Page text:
In timely fashion, Rapha has added the Trail Gore-Tex Infinium Jacket to its Performance Trailwear Collection for MTB. It is, first and foremost, a water-resistant jacket designed to keep the wearer dry come the worst of winter, but its Gore-Tex Infinium shell is said to produce the perfect harmony between impermeability and breathability, allowing the sweat produced during your hard efforts to escape. Here are our first impressions of this $375 USD piece of winter riding kit.
Rapha Trail Gore-Tex Infinium Jacket
For those savvy with textile nomenclature, the Rapha Trail Gore-Tex Infinium Jacket is constructed from GORE-TEX Infinium, a hybridized 3L 30D nylon ripstop lined with a C-KNIT backer, and a DWR coating on the shell. That means the exterior of jacket is water-resistant and durable, but with a stretchy, more breathable panel sewn in underneath the armpits, tapering down toward the inside of the sleeves.
I’ve had a couple rainy rides in the Women’s Size Small that was sent my way. Here’s how it has fared so far.
Our First Impressions of the Rapha Trail Gore-Tex Infinium MTB Jacket
The Rapha Trail Gore-Tex Infinium Jacket has only has two pockets. Both are chest pockets; the one on the left opens from the outside of the jacket, and the one on the right is hidden away on the inside. Personally, I really like my jackets to have big pockets down the front so I can slip my hands into them casually, or stow a spare pair of gloves and snacks in there when i’m riding pack-less.
It’s lightweight; my Size Small weighed in just 280g. I guess the absence of the extra pockets reduces the amount of material and zippers necessary, helping to keep weight down.
Inside the jacket, all the seams are fully taped, including those around the hood. After a couple of showery riders, i’m satisfied the Rapha Trail Gore-Tex Infinium Jacket is sufficiently water-resistant, as advertised, thanks to its DWR coating. I haven’t had the delight of any on-bike deluges yet, so you’ll have to wait for a longer term review to see how it fares under those harsher conditions.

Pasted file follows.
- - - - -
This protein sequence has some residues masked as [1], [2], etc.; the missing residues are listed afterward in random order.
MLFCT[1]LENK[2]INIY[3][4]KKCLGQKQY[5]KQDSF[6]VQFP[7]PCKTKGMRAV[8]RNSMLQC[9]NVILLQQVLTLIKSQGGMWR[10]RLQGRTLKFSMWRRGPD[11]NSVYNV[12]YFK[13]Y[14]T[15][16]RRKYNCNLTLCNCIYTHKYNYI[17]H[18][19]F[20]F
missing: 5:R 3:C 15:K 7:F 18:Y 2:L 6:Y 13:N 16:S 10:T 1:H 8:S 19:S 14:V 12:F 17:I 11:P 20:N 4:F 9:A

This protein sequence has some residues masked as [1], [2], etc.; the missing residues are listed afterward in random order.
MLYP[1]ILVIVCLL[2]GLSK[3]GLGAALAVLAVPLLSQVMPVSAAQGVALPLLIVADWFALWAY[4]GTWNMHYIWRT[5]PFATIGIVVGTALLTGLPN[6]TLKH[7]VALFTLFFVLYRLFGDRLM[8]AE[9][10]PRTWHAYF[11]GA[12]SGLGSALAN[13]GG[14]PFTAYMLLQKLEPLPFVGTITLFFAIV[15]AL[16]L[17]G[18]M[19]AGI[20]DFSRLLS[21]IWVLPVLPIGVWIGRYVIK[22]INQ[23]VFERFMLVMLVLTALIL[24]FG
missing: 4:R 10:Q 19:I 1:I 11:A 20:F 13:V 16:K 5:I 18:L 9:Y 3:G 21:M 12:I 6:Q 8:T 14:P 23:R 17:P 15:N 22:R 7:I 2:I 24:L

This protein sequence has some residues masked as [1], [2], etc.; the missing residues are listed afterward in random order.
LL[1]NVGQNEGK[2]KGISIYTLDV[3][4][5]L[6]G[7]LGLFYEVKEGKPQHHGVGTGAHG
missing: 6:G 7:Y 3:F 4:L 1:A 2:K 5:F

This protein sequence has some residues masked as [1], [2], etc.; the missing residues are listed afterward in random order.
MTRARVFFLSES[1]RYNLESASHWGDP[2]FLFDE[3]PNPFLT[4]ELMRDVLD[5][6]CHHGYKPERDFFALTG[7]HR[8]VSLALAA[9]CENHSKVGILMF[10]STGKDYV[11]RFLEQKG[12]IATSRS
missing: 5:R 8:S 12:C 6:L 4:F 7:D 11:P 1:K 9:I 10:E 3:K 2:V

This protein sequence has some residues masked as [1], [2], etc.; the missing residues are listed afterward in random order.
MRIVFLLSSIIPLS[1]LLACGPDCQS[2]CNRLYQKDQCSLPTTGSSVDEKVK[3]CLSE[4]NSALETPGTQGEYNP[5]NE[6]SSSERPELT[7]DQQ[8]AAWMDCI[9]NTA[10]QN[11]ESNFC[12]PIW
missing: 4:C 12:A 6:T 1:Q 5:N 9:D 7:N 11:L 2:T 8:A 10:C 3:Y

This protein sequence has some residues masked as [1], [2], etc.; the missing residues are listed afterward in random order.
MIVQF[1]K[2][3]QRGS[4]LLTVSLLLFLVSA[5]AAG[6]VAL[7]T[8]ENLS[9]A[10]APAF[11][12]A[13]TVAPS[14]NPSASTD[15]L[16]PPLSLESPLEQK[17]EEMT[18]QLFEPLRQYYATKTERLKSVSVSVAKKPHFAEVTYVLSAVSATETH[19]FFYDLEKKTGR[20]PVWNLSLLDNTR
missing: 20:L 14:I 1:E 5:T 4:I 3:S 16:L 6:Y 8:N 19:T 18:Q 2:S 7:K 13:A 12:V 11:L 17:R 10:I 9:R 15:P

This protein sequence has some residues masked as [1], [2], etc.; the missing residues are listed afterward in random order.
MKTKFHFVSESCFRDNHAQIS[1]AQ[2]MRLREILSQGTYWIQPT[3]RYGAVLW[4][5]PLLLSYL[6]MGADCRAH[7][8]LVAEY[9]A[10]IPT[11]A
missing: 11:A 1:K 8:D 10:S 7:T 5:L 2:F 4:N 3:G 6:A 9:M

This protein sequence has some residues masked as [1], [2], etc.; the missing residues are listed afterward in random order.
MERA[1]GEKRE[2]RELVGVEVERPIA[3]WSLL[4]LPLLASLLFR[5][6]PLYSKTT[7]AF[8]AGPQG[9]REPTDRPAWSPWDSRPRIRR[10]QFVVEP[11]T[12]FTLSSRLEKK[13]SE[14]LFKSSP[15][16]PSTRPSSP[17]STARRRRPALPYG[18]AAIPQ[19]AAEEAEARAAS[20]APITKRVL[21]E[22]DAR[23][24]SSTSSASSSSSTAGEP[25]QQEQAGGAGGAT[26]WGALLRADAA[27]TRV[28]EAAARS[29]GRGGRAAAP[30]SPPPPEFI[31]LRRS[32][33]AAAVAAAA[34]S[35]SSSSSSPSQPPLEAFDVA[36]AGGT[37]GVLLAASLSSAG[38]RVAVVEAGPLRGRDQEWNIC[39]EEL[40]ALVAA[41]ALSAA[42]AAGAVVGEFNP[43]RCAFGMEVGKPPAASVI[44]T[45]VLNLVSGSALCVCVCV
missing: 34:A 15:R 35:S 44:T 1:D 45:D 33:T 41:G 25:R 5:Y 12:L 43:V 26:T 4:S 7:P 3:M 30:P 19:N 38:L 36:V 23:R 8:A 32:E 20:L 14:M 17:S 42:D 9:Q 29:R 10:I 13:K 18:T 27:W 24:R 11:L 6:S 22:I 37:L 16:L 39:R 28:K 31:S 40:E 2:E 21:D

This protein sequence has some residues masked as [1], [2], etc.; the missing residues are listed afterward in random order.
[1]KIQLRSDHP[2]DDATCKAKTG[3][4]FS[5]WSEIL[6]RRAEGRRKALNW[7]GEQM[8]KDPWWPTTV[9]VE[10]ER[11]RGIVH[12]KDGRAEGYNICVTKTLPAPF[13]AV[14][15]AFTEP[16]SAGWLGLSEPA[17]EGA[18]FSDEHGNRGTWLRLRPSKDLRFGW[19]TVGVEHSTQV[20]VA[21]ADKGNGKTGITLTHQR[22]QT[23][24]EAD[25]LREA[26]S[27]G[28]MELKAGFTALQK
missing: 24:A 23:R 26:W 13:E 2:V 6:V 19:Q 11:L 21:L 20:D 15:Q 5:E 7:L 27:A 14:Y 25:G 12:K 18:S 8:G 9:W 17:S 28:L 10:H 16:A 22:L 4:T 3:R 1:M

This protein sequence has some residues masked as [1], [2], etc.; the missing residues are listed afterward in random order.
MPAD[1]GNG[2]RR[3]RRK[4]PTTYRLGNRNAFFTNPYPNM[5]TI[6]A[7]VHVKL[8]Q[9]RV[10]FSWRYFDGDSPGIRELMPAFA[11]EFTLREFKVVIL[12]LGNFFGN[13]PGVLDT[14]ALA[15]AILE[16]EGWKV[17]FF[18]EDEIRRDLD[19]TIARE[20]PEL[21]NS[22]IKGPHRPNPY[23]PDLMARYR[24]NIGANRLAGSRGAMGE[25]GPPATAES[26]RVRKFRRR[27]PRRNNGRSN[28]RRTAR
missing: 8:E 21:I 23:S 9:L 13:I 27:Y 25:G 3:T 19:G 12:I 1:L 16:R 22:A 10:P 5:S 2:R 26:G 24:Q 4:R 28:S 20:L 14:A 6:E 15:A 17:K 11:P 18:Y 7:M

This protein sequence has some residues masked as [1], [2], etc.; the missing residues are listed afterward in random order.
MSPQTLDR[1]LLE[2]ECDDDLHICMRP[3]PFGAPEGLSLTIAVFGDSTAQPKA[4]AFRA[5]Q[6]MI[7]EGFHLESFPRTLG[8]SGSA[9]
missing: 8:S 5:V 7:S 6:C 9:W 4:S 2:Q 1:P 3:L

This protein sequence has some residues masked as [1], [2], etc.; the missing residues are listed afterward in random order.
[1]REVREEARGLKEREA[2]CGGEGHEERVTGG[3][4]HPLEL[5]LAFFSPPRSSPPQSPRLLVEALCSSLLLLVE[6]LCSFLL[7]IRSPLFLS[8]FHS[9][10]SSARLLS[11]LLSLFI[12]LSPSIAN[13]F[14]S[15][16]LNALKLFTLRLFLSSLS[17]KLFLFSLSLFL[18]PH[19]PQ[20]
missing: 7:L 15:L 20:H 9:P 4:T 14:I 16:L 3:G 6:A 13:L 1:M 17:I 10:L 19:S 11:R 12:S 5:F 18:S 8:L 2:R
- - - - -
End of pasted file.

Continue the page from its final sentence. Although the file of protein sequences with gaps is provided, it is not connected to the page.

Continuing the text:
In reality, any waterproof or water-resistant jacket is only as good as the owner’s efforts to maintain it. That is, caring for it as detailed explicitly by the manufacturer. For the Rapha Jacket, that means washing with the fasteners closed, inside a laundry bag, with liquid detergent only at no more than 30°C, and then tumble drying afterward to reactivate the DWR coating.
I really like the breathable panels that run underneath the wearer’s armpit. It tapers off as it extends down the wearer’s side, and as it extends down the inside of the wearer’s sleeves. It was the wettest part of the jacket on my most recent rides, demonstrating that the sweat I was generating was managing to escape. I remained warm and dry on my rides, despite putting in reasonable effort.
I really like the extra back length offered on the Rapha Trail Gore-Tex Infinium Jacket. The hem drops low down over my bum to fend off any spray coming up from the rear wheel. There is an elasticated draw cord around the waist so you can tighten it here if you so wish.
The Rapha Jacket’s hood is helmet-compatible. It was a tight-ish fit, but it does extend up and over the ABUS Cliffhanger helmet so you can pop it up super quick when the heavens open.
If you’re wearing the jacket for walks or runs, as well as bike rides, the hood has an elasticated draw cord too; that will be helpful for wet, blustery days where the wind would normally threaten to whip the hood off.
One aspect i’m not so keen on is the rucked sleeve cuffs. They pinch off at the wrist which, to me, seems like it would only serve to channel rolling droplets of water to fall directly into your gloves. I prefer a more open cuff design that helps shed water off the sleeve from underneath.
What about the fit?
Rapha sent me a Women’s Rapha Trail Gore-Tex Hybrid Jacket in Size Small. My chest and waist measurements both come in larger than the measurements indicated for the Size Small, but I have narrow hips (see size guide below). With the two thin layers I was wearing underneath, I probably could have worn an XS quite comfortably. That said, as we head into deepest winter and the temperature hits freezing, i’ll be layering up more, and will probably wear some kind of fleece-lined mid-layer underneath this so the fit will be better for that.
- Sufficiently long in the back
- Helmet compatible
- Not enough pockets
- Sleeve cuffs aren’t to my taste